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New row rages over windpower  

A debate over a proposed wind farm near South Molton has been re-ignited by campaigners for and against the scheme.

The views from Yes2Wind in North Devon, The Two Moors Campaign, and independent local campaigners came as a planning application for nine turbines at Batsworthy Cross, near Knowstone was submitted to North Devon District Council.

As the application by npower renewables was registered on Friday, independent local environmentalists presented the council with evidence of the threat of wind turbines to endangered wildlife populations.

“This is not a ‘green’ technology,” said Joanne Bell from Yelland.

“This is the money-making scam of the century that is wiping out our already declining bird and bat populations all over the world – and we have photographs of sliced up birds and bats to prove it.”

And on Monday, supporters of the Two Moors Campaign argued that npower’s public consultation had lacked detail, accuracy and clear information.

Campaigners from the group delivered a ‘Dodgy Dossier’ to councillors, which they said highlighted “errors and inconsistencies that have been the hallmark of the process so far”.

“From shortcomings in npower’s literature and problems with the exhibition material, to commitments on their website which failed to materialise, the ‘Dodgy Dossier’ documents it all for councillors’ benefit,” said Two Moors Campaign chairman Ashley Gray.

“These giant power companies have made vast exaggerations of the CO2 savings possible and undervalued the impact on the landscape and people’s livelihoods from this industrialisation,” he added.

The controversial scheme – for nine turbines of a maximum height of 103metres, unit transformer enclosures, substation building, anemometer, access tracks, and ancillary equipment – met with fierce criticism when it was first announced by npower in late 2005.

Since then, the power company said it had conducted a number of site studies and had sought feedback from in-depth public consultation.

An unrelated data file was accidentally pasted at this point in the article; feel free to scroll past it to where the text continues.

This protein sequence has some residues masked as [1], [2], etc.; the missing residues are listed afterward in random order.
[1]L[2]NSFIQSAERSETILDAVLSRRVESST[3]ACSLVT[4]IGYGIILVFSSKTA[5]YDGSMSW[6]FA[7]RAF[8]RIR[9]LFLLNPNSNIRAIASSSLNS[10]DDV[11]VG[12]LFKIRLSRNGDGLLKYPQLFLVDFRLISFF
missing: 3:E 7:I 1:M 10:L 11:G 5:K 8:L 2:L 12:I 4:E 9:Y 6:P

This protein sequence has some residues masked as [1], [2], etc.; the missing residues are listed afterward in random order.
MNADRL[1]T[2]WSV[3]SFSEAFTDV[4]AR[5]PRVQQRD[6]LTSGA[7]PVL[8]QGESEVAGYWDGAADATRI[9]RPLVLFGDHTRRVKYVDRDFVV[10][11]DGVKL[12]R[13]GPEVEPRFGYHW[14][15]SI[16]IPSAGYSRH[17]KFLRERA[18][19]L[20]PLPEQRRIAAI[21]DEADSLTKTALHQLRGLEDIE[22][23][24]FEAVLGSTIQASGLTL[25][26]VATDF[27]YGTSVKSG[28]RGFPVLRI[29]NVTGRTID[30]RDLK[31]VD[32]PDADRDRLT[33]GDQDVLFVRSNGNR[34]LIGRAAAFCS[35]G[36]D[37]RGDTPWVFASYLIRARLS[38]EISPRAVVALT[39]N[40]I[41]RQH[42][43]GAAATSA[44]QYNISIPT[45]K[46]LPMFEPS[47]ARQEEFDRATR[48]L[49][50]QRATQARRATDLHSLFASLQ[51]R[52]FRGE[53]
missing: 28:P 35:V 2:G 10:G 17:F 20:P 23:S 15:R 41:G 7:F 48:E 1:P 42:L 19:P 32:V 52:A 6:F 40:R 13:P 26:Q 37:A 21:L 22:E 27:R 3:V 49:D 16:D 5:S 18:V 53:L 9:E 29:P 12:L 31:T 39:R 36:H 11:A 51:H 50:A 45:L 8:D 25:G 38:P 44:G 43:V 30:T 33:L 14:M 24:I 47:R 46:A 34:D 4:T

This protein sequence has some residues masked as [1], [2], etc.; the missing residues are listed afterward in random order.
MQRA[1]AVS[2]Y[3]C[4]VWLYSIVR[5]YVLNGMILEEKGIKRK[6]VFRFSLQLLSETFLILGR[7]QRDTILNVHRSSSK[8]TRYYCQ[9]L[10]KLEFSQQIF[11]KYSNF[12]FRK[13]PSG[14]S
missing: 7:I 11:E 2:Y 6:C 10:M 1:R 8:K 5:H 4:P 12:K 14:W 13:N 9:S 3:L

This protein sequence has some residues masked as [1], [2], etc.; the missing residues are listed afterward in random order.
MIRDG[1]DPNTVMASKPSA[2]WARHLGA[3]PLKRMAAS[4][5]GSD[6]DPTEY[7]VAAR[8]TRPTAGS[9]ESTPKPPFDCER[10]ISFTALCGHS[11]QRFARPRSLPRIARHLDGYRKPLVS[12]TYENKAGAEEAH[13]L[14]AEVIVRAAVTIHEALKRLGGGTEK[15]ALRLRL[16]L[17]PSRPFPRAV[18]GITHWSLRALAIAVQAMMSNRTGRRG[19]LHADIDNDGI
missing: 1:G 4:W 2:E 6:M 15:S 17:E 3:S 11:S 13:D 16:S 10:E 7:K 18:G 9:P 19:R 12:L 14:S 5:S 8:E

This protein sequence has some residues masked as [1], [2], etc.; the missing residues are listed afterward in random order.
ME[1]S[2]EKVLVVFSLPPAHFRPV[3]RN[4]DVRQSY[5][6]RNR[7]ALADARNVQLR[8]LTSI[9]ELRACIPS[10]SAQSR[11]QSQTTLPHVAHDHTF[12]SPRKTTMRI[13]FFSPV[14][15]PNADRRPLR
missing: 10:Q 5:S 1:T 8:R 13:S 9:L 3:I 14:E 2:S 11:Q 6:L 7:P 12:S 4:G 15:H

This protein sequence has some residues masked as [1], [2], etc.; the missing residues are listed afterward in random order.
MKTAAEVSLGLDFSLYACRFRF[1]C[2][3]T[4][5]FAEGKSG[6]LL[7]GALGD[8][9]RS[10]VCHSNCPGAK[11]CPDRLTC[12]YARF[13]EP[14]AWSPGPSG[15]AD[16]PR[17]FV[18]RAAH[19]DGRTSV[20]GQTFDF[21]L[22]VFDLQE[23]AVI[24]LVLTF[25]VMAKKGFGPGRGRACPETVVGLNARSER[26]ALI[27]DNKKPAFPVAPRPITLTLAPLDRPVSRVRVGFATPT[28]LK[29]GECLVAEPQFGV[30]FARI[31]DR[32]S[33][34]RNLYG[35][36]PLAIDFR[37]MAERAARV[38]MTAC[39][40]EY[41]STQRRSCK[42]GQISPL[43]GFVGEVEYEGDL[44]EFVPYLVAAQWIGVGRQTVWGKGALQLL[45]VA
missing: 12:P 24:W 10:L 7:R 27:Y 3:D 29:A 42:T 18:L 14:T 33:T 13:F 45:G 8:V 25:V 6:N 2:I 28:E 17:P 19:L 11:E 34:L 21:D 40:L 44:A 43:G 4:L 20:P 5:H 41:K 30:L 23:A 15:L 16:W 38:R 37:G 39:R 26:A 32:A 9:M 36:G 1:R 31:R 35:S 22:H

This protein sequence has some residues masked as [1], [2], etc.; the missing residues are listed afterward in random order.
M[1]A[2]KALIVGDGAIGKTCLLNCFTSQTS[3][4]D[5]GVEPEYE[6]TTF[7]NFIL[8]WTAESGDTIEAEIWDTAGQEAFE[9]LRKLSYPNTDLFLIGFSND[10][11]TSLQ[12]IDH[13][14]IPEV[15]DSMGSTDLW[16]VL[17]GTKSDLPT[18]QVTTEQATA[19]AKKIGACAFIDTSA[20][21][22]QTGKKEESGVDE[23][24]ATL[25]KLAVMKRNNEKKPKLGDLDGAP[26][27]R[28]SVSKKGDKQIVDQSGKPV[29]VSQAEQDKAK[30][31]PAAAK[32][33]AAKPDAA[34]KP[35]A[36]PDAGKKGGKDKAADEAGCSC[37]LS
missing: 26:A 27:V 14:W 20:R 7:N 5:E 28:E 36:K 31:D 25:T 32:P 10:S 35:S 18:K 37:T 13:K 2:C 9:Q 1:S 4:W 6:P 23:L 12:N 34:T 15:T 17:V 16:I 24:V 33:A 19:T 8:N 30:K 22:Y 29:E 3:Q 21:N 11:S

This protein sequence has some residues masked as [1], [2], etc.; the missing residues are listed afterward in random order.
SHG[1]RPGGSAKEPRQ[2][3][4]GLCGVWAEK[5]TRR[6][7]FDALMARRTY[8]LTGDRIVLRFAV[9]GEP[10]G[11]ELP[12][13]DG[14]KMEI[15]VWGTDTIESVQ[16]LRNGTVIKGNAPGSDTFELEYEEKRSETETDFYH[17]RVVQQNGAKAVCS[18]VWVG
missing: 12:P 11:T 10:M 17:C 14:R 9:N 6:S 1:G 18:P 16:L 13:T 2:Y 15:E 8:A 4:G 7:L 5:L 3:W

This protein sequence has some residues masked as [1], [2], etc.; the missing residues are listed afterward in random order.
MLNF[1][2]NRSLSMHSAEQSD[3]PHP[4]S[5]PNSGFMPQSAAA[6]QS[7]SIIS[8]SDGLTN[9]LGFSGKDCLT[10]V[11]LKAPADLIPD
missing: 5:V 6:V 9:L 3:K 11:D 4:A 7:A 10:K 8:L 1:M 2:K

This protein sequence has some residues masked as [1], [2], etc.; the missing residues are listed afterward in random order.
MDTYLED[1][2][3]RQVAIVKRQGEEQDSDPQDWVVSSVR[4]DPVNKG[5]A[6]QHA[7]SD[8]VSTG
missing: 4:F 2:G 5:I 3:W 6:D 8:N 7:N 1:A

Project manager Simon Holt told the Gazette that the site would have a capacity of around 18megawatts, producing enough electricity to meet the average annual demand of up to 8,000 homes.

“This is equal to more than a fifth of all the homes across North Devon and takes into account times that the wind farm will not be generating as much during times of low or no wind speeds,” he said.

As Mr Holt urged those in favour of wind power to get behind the project, Yes2Wind in North Devon delivered a message to the district council – a 332-signature petition in support of the scheme.

Organiser Jackie Morningmist from South Molton told the Gazette that the signatures from wind power supporters were collected at South Molton pannier market during four visits since March this year.

“At our first display of wind power information in March, so many people asked for a petition to sign that we realised we had to return the next month,” she said.

“It is obvious that people are very aware both that renewable energy has an enormous part to play in combating global warming, and that we in windy North Devon are in a prime position to do our bit by supporting local wind farms.

“We spoke among others to some people who had lived near the Cornish turbines who said that noise was not an issue. We also spoke to many who find turbines an attractive feature of the South West landscape,” she added.

Council planning officer Keith Bines told the Gazette that the Batsworthy Cross application was now subject to an environmental impact assessment and would enter into a 21-day minimum period of consultation expected to expire in early December.

“We have a 16-week target date and it’s highly unlikely that any decision will be made on the application until the New Year,” said Mr Bines.


This article is the work of the source indicated. Any opinions expressed in it are not necessarily those of National Wind Watch.

The copyright of this article resides with the author or publisher indicated. As part of its noncommercial effort to present the environmental, social, scientific, and economic issues of large-scale wind power development to a global audience seeking such information, National Wind Watch endeavors to observe “fair use” as provided for in section 107 of U.S. Copyright Law and similar “fair dealing” provisions of the copyright laws of other nations. Send requests to excerpt, general inquiries, and comments via e-mail.

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